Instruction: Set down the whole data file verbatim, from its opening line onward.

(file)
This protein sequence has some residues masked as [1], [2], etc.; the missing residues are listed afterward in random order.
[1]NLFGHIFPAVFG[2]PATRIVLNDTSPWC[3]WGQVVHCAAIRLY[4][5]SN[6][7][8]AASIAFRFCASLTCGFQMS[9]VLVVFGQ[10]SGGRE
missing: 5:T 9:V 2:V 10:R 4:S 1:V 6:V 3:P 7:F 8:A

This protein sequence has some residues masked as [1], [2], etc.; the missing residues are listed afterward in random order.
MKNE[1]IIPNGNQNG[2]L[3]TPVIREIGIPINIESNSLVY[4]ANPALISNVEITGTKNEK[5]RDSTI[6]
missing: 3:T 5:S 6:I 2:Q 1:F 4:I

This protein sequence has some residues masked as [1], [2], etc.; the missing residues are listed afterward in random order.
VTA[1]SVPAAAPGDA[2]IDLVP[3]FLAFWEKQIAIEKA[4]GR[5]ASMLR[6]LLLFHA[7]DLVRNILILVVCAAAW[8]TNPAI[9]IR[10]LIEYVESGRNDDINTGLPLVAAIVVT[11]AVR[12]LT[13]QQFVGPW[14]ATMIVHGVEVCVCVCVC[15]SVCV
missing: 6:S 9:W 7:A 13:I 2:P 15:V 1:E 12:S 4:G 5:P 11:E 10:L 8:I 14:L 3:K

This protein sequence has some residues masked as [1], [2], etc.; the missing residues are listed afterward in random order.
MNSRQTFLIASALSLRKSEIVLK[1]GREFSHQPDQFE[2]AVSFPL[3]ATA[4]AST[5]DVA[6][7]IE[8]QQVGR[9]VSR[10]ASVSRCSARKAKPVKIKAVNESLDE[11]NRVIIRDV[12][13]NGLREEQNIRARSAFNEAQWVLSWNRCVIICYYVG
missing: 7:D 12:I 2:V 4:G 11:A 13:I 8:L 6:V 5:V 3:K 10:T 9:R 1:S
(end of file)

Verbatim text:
This protein sequence has some residues masked as [1], [2], etc.; the missing residues are listed afterward in random order.
[1]NLFGHIFPAVFG[2]PATRIVLNDTSPWC[3]WGQVVHCAAIRLY[4][5]SN[6][7][8]AASIAFRFCASLTCGFQMS[9]VLVVFGQ[10]SGGRE
missing: 5:T 9:V 2:V 10:R 4:S 1:V 6:V 3:P 7:F 8:A

This protein sequence has some residues masked as [1], [2], etc.; the missing residues are listed afterward in random order.
MKNE[1]IIPNGNQNG[2]L[3]TPVIREIGIPINIESNSLVY[4]ANPALISNVEITGTKNEK[5]RDSTI[6]
missing: 3:T 5:S 6:I 2:Q 1:F 4:I

This protein sequence has some residues masked as [1], [2], etc.; the missing residues are listed afterward in random order.
VTA[1]SVPAAAPGDA[2]IDLVP[3]FLAFWEKQIAIEKA[4]GR[5]ASMLR[6]LLLFHA[7]DLVRNILILVVCAAAW[8]TNPAI[9]IR[10]LIEYVESGRNDDINTGLPLVAAIVVT[11]AVR[12]LT[13]QQFVGPW[14]ATMIVHGVEVCVCVCVC[15]SVCV
missing: 6:S 9:W 7:A 13:I 2:P 15:V 1:E 12:S 4:G 5:P 11:E 10:L 8:I 14:L 3:K

This protein sequence has some residues masked as [1], [2], etc.; the missing residues are listed afterward in random order.
MNSRQTFLIASALSLRKSEIVLK[1]GREFSHQPDQFE[2]AVSFPL[3]ATA[4]AST[5]DVA[6][7]IE[8]QQVGR[9]VSR[10]ASVSRCSARKAKPVKIKAVNESLDE[11]NRVIIRDV[12][13]NGLREEQNIRARSAFNEAQWVLSWNRCVIICYYVG
missing: 7:D 12:I 2:V 4:G 11:A 13:I 8:L 6:V 5:V 3:K 10:T 9:R 1:S